An acronym for All The Tea In China. This is a cafe inspired by visits to San Francisco and by a desire to 'make tea sexy.' They have an array of fresh teas that aren't straight out of a Twining's box bought at the supermarket. All the teas are for sale from the shop to take home. They also cater for coffee lovers.
115 Coldharbour Road, Redland BS6 7SD; tel: (0117) 909 0357;
The Epstein Building, which houses Mivart Studios, began life as a Victorian factory. The collective of artists, performers, designers and furniture makers who now occupy the premises have an open studios weekend in the middle of October every year when the public are welcomed in to peruse the ongoing creative work.
Epstein Building, Mivart Street, Easton, BS5 6JL; tel: 0117 330 5209;
Annual celebration of kite flying now in its 20th year. The first weekend of September attracts swathes of kite designers and enthusiasts to Ashton Court Estate, wind permitting. It's a family affair.
Ashton Court Estate; Take bus numbers 358 & 359 from the Central Bus Station;
You're unlikely to find the celebrity carnivore likes of Gordon Ramsay dining out here. The national vegetarian society have judged this the top vegetarian restaurant in the UK two years running. It's difficult to fault their judgment. The food is fresh, seasonal and organic. The desserts are difficult to resist.
89 St Mark's Road, Easton BS5 6HY; tel: 0117 951 0100
Come the third weekend of November each year it's the turn of artists living in Totterdown to cast open their front rooms as makeshift galleries. Totterdown is a hilly neighbourhood with great views and a thrown together feel to its buildings. This is a chance to sit with an artist in their house, look at their work and have a cuppa if they're kind enough to offer one.
All around Totterdown BS3;
A bar and pizzeria next door to the Old Vic that stays open late into the night. Their links to the theatre are evident from all the autographed publicity mug shots of actors that hang from the walls and it's oddly enticing to pick out the celebs from these. Their oven knocks out superb thin crust pizzas throughout the night.
33 King St, BS1 4DZ;
tel: 0117 929 7712
Quality Indian food in a trendily designed restaurant. Their Goan fish curry at £10.50 and the tandoori jheenga sheesh for £11.50 are delicious fishy treats.
216 Cheltenham Road, BS6 5QU;
Tel: 0117 924 0458;
This building had previously been Bedminster library, donated to the city in 1914 by George Wills off the back of profits made by his tobacco company. The books have moved next door and in their place is a spacious gallery with a cafe.
Number One St Peter's Court, Bedminster Parade, BS3 4AQ;
tel: 0117 963 7673;
A special pub tucked away in Stokes Croft with Bath Ales and locally brewed beers on tap. DJs play eclectic tunes in the evenings to a savvy crowd. There's a little beer garden out the back and they do food too, good chips.
Hillgrove St, Stokes Croft, BS2 8JT;
tel: 0117 909 6612
Artists living in South Bristol throw open their houses to display their work to the public for a weekend in the middle of May each year (check the website for details). Simply follow the map. Gawp, admire, criticise or perhaps even buy something.
Bedminster, Southville & Ashton, in south Bristol;
Deli cousin of across town Brasilian restaurant Bocanova. Good fresh coffee in the day, then during the evenings it sells extremely good pizzas with names like Zico, Bahia Picante and Carioca. Beleza.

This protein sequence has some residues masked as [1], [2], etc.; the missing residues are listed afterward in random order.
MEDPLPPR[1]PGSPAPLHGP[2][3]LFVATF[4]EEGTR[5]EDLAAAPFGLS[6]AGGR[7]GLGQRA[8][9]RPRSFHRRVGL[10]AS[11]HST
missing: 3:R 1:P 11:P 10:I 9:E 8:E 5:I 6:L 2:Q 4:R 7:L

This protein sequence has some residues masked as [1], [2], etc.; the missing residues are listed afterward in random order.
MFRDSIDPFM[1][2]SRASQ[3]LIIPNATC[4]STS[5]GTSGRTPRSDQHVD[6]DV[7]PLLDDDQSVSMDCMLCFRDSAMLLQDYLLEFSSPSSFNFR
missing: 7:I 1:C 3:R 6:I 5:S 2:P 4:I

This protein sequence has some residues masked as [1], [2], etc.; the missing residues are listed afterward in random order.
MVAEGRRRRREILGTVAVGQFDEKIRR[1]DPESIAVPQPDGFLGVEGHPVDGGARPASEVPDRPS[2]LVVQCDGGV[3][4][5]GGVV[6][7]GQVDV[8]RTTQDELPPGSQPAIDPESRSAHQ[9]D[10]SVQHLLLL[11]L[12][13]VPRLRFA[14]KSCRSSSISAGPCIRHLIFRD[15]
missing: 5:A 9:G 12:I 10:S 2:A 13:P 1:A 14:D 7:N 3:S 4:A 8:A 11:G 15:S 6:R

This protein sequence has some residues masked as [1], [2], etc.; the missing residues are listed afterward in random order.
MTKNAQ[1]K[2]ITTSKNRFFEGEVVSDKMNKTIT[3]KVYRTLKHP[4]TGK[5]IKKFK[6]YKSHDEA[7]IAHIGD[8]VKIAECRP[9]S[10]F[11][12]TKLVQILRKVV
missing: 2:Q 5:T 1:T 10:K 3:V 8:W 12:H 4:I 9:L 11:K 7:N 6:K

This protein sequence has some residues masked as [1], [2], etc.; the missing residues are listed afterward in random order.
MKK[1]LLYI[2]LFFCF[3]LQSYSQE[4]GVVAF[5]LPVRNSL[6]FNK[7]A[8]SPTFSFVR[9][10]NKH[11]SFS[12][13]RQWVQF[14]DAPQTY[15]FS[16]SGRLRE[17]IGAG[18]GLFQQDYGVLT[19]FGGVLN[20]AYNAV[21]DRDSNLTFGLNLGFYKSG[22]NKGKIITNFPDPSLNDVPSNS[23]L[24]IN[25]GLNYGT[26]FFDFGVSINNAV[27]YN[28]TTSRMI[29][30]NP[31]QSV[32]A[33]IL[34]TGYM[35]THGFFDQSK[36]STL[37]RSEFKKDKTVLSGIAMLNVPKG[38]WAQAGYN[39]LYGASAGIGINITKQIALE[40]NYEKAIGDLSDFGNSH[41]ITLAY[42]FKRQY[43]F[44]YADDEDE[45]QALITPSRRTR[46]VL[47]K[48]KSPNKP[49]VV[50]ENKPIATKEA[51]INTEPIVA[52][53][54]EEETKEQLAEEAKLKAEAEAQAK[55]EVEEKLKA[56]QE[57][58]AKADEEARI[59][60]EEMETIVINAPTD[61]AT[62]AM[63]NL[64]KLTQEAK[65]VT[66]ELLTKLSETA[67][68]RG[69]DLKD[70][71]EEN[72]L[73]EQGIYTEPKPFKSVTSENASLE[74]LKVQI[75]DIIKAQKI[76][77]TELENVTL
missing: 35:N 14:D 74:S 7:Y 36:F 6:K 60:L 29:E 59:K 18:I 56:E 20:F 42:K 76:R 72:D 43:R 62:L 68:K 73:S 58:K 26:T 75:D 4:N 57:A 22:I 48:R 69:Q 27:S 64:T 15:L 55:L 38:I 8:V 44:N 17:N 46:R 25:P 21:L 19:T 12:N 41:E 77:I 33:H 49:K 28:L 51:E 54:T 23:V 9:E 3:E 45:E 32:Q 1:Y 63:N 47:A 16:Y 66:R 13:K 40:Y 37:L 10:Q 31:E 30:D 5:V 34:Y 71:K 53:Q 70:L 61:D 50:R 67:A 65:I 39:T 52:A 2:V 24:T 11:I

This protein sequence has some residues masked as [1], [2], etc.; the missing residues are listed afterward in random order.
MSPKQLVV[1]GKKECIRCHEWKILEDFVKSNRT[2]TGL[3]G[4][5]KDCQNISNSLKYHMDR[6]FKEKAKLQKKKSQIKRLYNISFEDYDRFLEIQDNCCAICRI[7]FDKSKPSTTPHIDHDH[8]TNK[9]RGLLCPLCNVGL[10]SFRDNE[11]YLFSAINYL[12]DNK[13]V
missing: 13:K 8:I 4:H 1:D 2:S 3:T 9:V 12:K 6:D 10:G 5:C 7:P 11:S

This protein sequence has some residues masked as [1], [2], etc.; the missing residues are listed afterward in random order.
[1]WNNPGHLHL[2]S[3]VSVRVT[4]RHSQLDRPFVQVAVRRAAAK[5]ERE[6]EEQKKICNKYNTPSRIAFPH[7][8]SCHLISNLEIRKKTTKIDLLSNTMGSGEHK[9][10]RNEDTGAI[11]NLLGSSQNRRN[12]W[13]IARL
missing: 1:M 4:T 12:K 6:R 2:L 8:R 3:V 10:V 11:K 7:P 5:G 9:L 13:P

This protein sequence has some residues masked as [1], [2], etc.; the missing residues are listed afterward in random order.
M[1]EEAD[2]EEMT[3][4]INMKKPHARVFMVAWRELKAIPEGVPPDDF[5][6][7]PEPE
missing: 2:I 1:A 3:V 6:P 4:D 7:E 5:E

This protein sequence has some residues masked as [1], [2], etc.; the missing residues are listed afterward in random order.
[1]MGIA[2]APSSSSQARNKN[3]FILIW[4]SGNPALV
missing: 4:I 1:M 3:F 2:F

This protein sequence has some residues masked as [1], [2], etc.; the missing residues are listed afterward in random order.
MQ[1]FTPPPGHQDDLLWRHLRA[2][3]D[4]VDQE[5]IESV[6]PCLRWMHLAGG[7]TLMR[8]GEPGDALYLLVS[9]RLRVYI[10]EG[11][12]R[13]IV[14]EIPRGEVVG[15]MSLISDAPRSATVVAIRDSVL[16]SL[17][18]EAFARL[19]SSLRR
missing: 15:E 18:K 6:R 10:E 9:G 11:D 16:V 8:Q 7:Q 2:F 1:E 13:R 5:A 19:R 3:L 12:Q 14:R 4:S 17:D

184c Wells Road, Lower Knowle BS4 2AL;
tel: 0117 971 3377;
Set up by local DJs, this is a stylish bar which can't be faulted for its music policy of funk, hip-hop, latin, soul and jazz. Great when quiet but sadly it can be a victim of its own success and get very busy.
37 Triangle West, Clifton BS8 1ER;
tel: 0117 940 6101;
Bristol has numerous beautiful private interior spaces that never get seen. Over the second weekend of September each year there's an opportunity to do so. Most striking are the haunting Redcliffe Caves that take you underground in the heart of the city and date back to the 15th Century.
Buildings across the city;
Massive area of protected parkland. A perfect place to fly a kite or go for a walk. On the Sea Walls side of the park there's a stunning view of the Avon Gorge that stretches out to the docks at Avonmouth and over the Severn to Wales. It plays host to the huge Downs League on Saturday afternoons should you fancy watching some amateur football.
Clifton Down & Durdham Down, BS8;
Take bus numbers 1, 8, 9 or 54 from Bristol Temple Meads station or the city centre.
Kitted out in the finest Bollywood kitsch, this restaurant does one thing but does it well - thali. There's live music on Sunday evenings and they operate a tiffin takeout system, which explains why Montpelier residents keep coming and going with insulated take-away towers.
12 York Road, Montpelier BS6 5QE;
tel: 0117 942 6687;
Pub of the moment. A traditional style boozer that mixes in the best of bar culture. Their Portuguese chef serves up her 'petiscos' and there are Pieminister pies bought in from just down the road. DJs subtly spin their records come the evening.
118 Cheltenham Rd, BS6 5RW;
tel: 0117 942 7711;
Britain's oldest working theatre that began life circa 1766. Under the recent stewardship of Artistic Directors Simon Reade and Rebecca Morland it has had no end of gushing praise from national theatre critics. The main auditorium is an architectural asset in itself.
King Street, BS1 4ED;
tel: 0117 987 7877;
Late night bar with a combination of Chinese and Mexican on the menu. There's live music every night and open mic evenings. It's a place where Bristol bands from across the music spectrum come to play. Just beware the absinthe.
33 St Stephens Street, BS1 1JX;
tel: 0117 927 3221;
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